Team Leadership; Team Performance; Coproduction; Knowledge-Intensive Project; Game Theory
In knowledge-intensive projects, one of the challenges project team leaders often face is how to combine their roles of direction and contribution. In this paper, the authors propose a game-theoretic model of team leadership of coproductive projects and study how team leaders should combine their directing and contributing efforts depending on the team and project characteristics.
The authors' analysis reveals that two types of team leadership approaches arise in equilibrium, namely, “participatory” team leadership, under which the team leader gives the team members full discretion on their choice of effort, and “directive” team leadership, under which the team leader demands team members exert higher effort than what they would choose to exert voluntarily.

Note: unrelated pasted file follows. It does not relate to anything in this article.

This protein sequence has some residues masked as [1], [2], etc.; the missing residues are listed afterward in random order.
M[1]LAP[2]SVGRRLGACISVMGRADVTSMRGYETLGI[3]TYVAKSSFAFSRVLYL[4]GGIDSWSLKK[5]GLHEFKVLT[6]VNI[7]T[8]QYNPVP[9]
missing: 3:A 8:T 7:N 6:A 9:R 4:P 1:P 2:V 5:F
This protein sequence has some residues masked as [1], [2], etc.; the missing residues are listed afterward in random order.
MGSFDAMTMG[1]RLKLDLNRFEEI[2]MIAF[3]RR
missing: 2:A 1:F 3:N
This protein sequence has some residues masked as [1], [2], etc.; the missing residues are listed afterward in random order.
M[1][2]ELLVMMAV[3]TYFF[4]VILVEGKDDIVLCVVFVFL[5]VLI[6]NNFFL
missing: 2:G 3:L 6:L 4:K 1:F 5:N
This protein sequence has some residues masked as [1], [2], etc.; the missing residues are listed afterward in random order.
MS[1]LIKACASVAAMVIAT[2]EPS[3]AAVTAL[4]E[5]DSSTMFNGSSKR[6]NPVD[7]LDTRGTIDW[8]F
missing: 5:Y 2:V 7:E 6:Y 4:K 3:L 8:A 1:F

The authors find that directive team leadership is optimal when the team members have low incentives, that is, when their rewards are low, the size of the team is large, or failure is not too costly (e.g., continuation is possible); otherwise, participatory team leadership is optimal. Moreover, the authors show that a higher degree of effort complementarity (as in innovative projects) leads to greater alignment between the team leader’s and team members’ contributing efforts, which, under directive team leadership, also implies greater alignment between the team leader’s directing and contributing efforts.Finally, the team leader should set the team size and team members’ rewards in a way that accentuates the difference between the two team leadership approaches. That is, under directive team leadership, she should set a large team size and offer the team members low rewards whereas under participatory team leadership she should set a small team size and offer the team members high rewards.